Going to work used to mean that you would wake up, get dressed, pack a lunch, and actually leave the house to drive to the office. You might have sat side-by-side in cubicles with other employees where you worked on a company-issued desktop. However, over the last few years, the workforce has changed. Going to work now may mean that you wake up, get dressed (almost all the way), walk to your home office, and use your own laptop. Because of this new “work-from-home" culture that so many businesses have implemented, there is also a push to start implementing virtual desktop infrastructure, also called VDI.
This allows employees to use their personal devices from anywhere in the world to virtually log on to their work desktops and use all of the applications that their company offers without paying additional licensing fees. Many business applications are licensed to one specific machine or require more compute. Virtual desktops allow users to access their fully functional business desktop from any device.
A recent study published in Bloomberg states that the use of virtual desktop infrastructure (VDI) is poised to expand globally by at least 20% by 2028. The article outlines the benefits of persistent VDI use and how it has become a staple for business technology users, replacing conventional corporate-owned laptops. While all of this is true, what Bloomberg did not elaborate on was the benefits of utilizing non-persistent VDI.
The difference between a persistent and a non-persistent VDI is the end user’s experience. A persistent VDI is unique, or persistent, for each user whereas a non-persistent VDI can be shared by multiple users. For example, when you put your computer to sleep for the night and then return in the morning, everything remains as you left it. A non-persistent VDI can be spun down when not in use and a fresh virtual desktop can be created upon the next login.
One reason for the "pro-persistent VDI" stance is that all the benefits of a persistent VDI are based solely on the end user's experience. While this is a significant concern, it is also important to cover how this would affect the enterprise IT management of these persistent VDI's.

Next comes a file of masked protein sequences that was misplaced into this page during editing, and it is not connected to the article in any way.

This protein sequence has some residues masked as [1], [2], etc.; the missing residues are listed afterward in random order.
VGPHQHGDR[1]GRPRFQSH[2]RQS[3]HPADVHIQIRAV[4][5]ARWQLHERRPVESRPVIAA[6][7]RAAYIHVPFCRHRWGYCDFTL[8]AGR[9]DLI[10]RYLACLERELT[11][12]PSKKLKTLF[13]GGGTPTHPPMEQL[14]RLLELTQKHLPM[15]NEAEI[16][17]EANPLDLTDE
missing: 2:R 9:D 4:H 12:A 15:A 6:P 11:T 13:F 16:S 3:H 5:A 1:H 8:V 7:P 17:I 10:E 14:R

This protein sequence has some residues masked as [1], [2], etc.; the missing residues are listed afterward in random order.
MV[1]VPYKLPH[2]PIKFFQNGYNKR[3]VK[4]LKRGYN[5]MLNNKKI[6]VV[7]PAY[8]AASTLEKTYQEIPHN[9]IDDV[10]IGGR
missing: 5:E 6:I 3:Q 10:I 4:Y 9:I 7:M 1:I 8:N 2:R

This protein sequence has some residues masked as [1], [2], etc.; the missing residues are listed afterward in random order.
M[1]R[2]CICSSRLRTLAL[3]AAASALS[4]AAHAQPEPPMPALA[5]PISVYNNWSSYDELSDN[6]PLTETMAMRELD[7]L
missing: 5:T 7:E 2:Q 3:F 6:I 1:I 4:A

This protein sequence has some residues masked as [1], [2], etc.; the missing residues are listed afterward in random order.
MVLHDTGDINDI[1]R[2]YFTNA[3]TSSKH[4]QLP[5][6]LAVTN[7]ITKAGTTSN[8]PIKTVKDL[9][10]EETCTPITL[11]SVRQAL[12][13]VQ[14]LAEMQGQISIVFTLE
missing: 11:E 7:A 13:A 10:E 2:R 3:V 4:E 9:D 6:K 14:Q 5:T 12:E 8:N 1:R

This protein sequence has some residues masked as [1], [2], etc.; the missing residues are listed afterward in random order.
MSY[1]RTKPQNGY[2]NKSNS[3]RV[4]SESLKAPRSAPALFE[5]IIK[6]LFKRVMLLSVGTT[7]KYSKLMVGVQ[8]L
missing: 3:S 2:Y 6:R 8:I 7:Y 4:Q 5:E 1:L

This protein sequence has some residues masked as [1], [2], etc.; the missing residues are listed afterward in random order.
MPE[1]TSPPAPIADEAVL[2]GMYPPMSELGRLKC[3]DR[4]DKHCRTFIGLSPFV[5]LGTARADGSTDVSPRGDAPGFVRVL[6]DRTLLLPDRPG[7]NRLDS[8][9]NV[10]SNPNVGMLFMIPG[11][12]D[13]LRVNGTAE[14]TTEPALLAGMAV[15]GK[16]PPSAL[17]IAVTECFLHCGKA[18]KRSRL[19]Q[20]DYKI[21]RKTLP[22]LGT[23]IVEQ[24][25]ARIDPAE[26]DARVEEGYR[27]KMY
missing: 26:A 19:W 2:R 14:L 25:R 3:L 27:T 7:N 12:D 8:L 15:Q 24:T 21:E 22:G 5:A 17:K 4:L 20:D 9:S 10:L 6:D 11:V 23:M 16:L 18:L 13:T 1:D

With a non-persistent VDI, the desktops are preconfigured from a sterile state, allowing for better control over licensing costs and compliance efforts when performing audits over an entire VDI infrastructure.
Since these are fresh gold images, you can easily control patching, vulnerabilities, and connections to these desktops from a security perspective. The users' experience would not be tainted because the adoption of cloud-based storage. This would provide that seamless "persistent-like" experience that allows an end user to pick up right where they left off the day before.
One of the most advantageous features of non-persistent VDI's is its ability to provide its end user with a concurrent pricing model. Concurrent pricing allows a fixed number of licenses to be applied to a given organization. This means that you are only charged for the number of users logged into the VDI service instead of being charged for each user. This strategy can be great for companies with multiple shifts of users (Customer Support or SOC teams) who only need 50 VDI instances but technically have 150 employees that work at different times. This can be very beneficial for employers who have lots of remote employees working from different time zones or even internationally.
There are numerous reasons why organizations have used persistent VDIs in the past. However, with the ever-changing landscape of technology and security, as well as a new work from home culture, companies have been forced into a new mindset. Why worry about patching efforts, resource consumption, and ongoing price hikes to keep track of, when you can rely on non-persistent VDIs for your workforce which is hosted within the confines of your TetherView Digital Bunker? Focus on your day-to-day operations and client needs and leave the heavy tech lifting to the professionals at TetherView.